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Spice In Your Life

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Album Review

The third album from Richie Spice makes a couple of things very clear. First, he's a fine singer and an even better songwriter, capable of dropping completely convincing dancehall, hip hop and roots-and-culture material without seeming to break a sweat. Second, he needs someone to give him some discipline in the studio and steer him clear of such waste-of-time touches as chest-beating intros (and outros) and exploitative recordings of adorable children talking about their career plans and then chanting "We love Richie Spice!." The less time he spends on that stuff and the more he spends on stern anthems of racial consciousness ("Black Like a Tar"), of impending apocalypse ("Earth a Run Red") and of horticultural devotion ("Marijuana"), the better. He's also in fine form when expressing somewhat less lofty sentiments, as on the hip-hop-inflected "Holiday," and when pilfering a theme from the Black Uhuru catalog ("Fake Smile"). You'll want to keep your finger poised near the "track forward" button, but this album is well worth hearing.

Customer Reviews

This is a great album, by a great reggae artist

I am so tired of people comparing artists like Richie Spice and Sizzla to Sean Paul. Sean Paul is not even close to being in these artists league. Richie Spice is clearly singing for his people and his fans and has a real message, whereas Sean Paul is putting on a show for the Americanized culture that does not know much about real reggae music and is only concerned with money, cars, and good looking women in videos. MTV has helped perpetuate this type of stereotype by not promoting the real roots artists that are out there making positive music. Too many people are concerned with bling and other meaningless things, that they don't really look for the true concious music. Put Richie Spice in your MP3 or CD player and throw away your Sean Paul slackness, you don't need it anymore.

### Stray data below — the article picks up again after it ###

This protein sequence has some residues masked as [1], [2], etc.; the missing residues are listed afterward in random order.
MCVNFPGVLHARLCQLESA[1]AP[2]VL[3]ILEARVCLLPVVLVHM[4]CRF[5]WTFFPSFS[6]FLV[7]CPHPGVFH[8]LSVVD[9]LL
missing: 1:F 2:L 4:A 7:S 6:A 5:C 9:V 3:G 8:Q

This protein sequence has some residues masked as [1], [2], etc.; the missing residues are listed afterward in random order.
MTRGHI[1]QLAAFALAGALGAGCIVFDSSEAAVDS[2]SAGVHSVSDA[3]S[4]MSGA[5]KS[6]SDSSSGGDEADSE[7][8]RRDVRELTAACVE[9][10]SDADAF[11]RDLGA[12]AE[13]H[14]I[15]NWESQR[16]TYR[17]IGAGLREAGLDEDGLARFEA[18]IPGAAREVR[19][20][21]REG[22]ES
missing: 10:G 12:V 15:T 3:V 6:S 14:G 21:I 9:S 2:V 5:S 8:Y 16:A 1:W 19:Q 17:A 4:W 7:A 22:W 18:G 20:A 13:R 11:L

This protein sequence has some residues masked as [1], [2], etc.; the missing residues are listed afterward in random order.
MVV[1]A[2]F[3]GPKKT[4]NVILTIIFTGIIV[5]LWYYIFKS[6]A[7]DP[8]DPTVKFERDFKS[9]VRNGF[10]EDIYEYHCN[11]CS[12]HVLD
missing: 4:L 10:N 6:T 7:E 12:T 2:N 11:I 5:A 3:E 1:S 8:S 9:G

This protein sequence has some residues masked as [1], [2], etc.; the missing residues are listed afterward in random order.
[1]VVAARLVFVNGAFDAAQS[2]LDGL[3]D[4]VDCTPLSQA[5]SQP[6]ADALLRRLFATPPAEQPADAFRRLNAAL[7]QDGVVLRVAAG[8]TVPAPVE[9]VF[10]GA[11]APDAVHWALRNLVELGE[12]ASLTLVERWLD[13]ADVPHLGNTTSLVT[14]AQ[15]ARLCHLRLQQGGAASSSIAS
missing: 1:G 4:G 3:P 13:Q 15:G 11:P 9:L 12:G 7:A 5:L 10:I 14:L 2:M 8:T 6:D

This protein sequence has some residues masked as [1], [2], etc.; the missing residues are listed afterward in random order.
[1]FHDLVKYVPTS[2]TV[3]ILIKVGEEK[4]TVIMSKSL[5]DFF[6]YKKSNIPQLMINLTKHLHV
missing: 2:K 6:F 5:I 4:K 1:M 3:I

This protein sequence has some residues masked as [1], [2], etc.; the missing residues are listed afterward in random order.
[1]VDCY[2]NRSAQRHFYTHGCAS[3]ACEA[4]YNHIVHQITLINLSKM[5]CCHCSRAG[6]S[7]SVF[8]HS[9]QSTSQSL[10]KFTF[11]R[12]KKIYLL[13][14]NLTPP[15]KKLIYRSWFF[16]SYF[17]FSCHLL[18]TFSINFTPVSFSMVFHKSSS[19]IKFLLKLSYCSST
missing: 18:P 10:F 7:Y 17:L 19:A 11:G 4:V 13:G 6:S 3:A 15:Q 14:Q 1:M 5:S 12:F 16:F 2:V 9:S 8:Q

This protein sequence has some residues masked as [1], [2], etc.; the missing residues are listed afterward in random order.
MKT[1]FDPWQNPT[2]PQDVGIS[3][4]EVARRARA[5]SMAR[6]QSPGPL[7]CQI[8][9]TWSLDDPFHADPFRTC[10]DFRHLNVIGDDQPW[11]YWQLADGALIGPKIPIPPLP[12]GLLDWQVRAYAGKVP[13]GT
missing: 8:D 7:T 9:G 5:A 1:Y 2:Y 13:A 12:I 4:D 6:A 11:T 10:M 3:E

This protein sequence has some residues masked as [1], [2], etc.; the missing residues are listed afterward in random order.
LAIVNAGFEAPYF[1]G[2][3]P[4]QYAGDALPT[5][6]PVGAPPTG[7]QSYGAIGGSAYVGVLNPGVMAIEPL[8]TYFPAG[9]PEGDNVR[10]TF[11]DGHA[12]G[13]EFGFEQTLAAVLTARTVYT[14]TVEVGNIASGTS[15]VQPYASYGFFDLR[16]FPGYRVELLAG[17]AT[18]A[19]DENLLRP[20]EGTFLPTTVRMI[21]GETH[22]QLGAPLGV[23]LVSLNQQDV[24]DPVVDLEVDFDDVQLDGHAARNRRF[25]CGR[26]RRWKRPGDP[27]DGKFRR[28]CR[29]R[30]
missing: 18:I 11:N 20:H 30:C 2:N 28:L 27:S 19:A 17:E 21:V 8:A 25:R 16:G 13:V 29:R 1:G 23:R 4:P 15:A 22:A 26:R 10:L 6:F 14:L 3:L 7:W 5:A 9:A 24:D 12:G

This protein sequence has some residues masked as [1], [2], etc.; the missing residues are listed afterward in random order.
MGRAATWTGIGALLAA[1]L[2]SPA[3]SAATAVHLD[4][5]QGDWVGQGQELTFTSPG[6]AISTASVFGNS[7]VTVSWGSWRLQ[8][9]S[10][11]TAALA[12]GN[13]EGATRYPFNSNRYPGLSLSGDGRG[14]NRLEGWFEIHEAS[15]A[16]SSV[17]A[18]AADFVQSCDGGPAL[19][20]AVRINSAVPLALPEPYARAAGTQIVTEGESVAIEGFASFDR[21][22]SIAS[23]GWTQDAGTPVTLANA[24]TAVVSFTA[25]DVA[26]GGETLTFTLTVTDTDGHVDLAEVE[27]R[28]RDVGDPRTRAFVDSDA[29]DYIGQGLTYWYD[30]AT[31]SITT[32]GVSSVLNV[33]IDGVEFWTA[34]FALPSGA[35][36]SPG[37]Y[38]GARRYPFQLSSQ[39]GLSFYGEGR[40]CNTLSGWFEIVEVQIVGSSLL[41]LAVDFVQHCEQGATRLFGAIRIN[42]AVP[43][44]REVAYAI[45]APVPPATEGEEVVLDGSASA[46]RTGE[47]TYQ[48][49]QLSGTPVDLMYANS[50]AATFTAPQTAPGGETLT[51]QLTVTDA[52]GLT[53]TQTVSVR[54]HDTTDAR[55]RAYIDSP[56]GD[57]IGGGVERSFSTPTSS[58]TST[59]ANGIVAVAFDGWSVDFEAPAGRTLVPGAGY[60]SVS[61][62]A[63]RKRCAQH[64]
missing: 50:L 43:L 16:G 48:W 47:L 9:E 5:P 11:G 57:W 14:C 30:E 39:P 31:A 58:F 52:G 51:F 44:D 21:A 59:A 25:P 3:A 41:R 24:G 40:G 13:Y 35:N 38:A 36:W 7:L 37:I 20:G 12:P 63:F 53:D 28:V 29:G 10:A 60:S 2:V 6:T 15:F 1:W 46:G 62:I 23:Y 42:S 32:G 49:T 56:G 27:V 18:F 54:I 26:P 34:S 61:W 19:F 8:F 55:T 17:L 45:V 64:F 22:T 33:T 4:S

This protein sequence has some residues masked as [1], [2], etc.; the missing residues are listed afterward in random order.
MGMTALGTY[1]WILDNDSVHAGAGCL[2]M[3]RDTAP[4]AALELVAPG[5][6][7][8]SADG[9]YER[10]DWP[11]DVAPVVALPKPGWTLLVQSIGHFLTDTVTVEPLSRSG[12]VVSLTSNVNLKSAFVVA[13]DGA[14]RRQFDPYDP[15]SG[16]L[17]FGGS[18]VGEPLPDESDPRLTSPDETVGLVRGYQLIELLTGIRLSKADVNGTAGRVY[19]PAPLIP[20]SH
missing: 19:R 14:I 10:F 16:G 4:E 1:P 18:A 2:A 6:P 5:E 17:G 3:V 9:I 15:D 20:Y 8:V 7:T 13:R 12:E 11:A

True soul music

This album truly is a Soulful album. The strength in Richie Spice's words speak to people of all generations and social standings. His songs speak to humanity. No dis to Sean Paul, Beenie Man, Bounty killa or any of the dancehall artists, but this music targets a broader audience with positivity.

real music

this album is truly great, no bling or bragging about money and cars this album is what good music define!


Born: 1975 in Rock Hall, St. Andrew, Jamaica

Genre: Reggae

Years Active: '00s

Kingston-based dancehall singer Richie Spice (a.k.a. Richell Bonner) comes from a reggae family: his brothers include DJ Snatcher Dogg, vocalist Spanner Banner, and producer Pliers of Chakademus and Pliers. Spice began his career opening his brothers' shows and started recording singles with producers like Clive Hunt and Dennis "Star" Hayles in the mid-'90s....
Full Bio
Spice In Your Life, Richie Spice
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Customer Ratings